Althoff Passes Bill to Allow Faster Home Foreclosure for Abandoned Homes

A press release from Pam Althoff:

Senate approves Althoff bill expediting foreclosures on abandoned homes

Pam Althoff on Senate Floor. Photo credit: Senate Republican Staff.

SPRINGFIELD, IL. – Homes abandoned by their owners can now be foreclosed at a faster pace, under new legislation co-sponsored by State Sen. Pamela Althoff (R-McHenry).

Under Senate Bill 2534, those who hold mortgages can seek an expedited foreclosure process from the courts – under current law the foreclosure process takes about 500 days.

“Abandoned homes and properties are not only a blight to neighborhoods that result in lower nearby property values, they pose a safety threat to people in surrounding households,” Althoff said.

“This legislation will help the courts move quicker in deeming these properties abandoned so they can be torn down or turned into property that’s useful for local communities.”

The measure also generates about $25 million to local municipalities to help offset costs associated with maintaining abandoned homes, funded through a $250 filing fee for plaintiffs who file foreclosure complaints for residential properties.

“Many local governments are facing serious budget deficits – the last thing they need is to pay the cost of maintaining abandoned homes when there are so many other crucial priorities that need attention, from education to public safety,” Althoff said.

“This legislation is a common-sense way we can help cities, towns and villages offset the cost of caring for abandoned homes, at no cost to taxpayers.”

Having passed the Senate by a vote of 38 to 3, Senate Bill 2534 now moves to the House for further consideration.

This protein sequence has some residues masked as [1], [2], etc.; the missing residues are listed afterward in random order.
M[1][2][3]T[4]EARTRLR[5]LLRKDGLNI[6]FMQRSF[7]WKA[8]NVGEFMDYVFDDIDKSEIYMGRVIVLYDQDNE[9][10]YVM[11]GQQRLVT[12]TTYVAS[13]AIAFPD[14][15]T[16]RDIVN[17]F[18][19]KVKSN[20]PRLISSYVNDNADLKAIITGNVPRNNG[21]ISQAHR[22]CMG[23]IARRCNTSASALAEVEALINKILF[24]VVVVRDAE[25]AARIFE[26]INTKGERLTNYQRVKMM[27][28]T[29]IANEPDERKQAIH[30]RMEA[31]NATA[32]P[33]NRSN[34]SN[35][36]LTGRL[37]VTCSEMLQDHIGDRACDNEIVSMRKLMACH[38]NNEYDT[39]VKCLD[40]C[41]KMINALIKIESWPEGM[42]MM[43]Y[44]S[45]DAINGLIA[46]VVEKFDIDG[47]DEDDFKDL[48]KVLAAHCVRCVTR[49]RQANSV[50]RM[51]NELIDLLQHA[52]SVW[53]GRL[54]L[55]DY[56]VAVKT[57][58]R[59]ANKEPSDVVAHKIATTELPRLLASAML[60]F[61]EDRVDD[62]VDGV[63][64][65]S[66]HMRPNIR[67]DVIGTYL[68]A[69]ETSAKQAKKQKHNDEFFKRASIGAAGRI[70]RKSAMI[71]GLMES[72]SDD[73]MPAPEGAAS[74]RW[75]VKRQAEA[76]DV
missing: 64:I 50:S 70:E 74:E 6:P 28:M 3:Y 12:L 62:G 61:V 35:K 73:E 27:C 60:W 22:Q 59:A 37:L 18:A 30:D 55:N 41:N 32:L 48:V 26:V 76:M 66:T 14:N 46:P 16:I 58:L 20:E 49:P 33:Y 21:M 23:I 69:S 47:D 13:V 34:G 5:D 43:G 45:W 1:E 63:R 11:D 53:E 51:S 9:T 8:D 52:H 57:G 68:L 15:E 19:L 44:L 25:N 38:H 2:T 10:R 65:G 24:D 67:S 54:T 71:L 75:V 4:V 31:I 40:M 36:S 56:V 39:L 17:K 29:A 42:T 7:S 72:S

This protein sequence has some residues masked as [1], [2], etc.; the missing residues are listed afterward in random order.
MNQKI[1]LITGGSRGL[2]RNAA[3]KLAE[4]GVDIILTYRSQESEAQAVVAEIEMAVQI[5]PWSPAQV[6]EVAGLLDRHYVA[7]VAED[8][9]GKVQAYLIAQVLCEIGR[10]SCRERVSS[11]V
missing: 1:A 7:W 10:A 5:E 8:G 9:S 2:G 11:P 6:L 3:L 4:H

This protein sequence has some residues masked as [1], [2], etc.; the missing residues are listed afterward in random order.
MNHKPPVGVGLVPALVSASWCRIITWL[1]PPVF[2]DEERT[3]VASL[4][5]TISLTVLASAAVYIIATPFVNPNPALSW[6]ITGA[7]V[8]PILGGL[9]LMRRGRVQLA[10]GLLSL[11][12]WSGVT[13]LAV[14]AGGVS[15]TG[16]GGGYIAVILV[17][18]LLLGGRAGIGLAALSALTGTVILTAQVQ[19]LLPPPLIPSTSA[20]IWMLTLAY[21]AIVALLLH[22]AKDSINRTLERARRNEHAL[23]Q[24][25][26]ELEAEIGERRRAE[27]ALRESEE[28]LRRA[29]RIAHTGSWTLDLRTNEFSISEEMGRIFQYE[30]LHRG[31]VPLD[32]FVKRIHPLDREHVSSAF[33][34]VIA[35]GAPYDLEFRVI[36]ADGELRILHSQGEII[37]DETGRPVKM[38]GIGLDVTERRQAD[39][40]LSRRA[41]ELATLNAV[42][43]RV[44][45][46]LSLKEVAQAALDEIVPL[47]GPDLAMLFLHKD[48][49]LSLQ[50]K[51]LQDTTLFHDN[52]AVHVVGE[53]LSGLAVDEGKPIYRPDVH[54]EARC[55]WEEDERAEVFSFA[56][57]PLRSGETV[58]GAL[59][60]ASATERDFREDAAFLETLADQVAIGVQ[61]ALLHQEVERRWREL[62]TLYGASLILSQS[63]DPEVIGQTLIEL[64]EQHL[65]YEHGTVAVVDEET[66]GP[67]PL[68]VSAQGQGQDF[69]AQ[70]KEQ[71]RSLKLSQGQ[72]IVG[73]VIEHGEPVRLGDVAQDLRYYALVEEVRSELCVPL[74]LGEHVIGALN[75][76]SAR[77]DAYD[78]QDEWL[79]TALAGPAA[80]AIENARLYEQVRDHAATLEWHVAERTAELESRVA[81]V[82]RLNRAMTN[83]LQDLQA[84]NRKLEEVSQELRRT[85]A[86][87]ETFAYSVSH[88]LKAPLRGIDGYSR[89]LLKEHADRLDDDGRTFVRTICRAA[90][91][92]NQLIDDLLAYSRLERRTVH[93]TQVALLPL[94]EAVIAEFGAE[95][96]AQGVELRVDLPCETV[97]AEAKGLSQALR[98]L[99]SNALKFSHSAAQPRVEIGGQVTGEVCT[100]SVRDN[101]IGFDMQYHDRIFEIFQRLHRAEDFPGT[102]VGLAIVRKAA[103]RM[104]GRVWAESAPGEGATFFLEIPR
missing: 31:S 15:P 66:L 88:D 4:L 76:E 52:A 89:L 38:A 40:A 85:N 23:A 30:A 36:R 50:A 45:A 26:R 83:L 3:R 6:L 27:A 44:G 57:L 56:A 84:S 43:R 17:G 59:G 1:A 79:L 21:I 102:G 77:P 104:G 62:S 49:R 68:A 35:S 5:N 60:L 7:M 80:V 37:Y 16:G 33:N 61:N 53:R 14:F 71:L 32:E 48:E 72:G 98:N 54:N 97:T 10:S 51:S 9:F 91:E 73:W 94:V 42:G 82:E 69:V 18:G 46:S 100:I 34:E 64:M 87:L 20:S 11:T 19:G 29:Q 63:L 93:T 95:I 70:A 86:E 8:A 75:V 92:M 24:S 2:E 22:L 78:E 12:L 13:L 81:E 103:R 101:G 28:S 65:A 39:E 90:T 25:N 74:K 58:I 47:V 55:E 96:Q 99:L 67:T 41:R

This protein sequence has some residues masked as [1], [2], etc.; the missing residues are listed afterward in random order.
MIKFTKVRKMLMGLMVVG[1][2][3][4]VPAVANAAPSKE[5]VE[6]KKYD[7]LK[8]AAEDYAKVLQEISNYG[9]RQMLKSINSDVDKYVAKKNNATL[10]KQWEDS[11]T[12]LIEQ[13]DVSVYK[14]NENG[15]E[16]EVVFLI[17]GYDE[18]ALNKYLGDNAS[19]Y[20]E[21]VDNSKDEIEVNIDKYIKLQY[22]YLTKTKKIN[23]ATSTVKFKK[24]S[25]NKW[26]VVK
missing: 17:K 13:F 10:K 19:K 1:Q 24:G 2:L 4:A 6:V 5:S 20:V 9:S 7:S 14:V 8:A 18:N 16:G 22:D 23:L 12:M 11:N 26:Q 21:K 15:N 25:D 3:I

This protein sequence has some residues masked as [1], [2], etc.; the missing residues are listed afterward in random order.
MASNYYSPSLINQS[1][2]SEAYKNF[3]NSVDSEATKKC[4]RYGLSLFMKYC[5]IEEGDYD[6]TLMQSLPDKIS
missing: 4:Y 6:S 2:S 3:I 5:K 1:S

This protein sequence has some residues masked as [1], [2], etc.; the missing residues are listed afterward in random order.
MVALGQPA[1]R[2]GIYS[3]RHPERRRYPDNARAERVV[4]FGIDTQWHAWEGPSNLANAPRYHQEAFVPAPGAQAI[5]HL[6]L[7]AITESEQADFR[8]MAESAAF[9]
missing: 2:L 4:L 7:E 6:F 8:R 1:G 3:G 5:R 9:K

Althoff Passes Bill to Allow Faster Home Foreclosure for Abandoned Homes — 5 Comments

  1. Why are the cities taking care of these properties?

    I knew someone who ran a lawn service and they mowed properties for the banks not any city.

    Sounds like another deal to get the banks off the hook so they can put more money in they’re pockets.

    Plus if a city is maintaining the property doesn’t that mean it’s taxpayer monies they are using?

    Once again the taxpayer on the hook when it should be the home owner or bank.

    What a system.

  2. I believe the way it will work is that after mowing the city will then lein the property and recover the cost of maintaining the parcel.

    Everyone wins when the cities step in and the property is maintained!

  3. Considering there are apparently serious coordinated attempts by some (according to a news item I read not too long ago) to “occupy” empty homes, maybe that should be part of the pro and con battle?

    As to foreclosures, there are so darned many homes available, rushing a few more doesn’t seem to be a real strategy.

    I thought the lenders didn’t want the housing market any more saturated with available “product” because it lowers the selling prices.

  4. Check the details on the bill.

    The original bill was filed by Senator Wilhelmi.

    The final bill content is the result of an amendment by Senator Mulroe.

    Althoff is one of seven sponsoring Senators.

    Is the Senator taking credit for the work of others?

    Check out the fine print on the $250 – it is paid to the STATE for ultimate distribution.

    Why is the money not kept local?

    Yet further expansion of Springfield power?

  5. “Under current law the foreclosure process takes about 500 days”—absolute nonsense.

    Those banks must have pigeons for lawyers.

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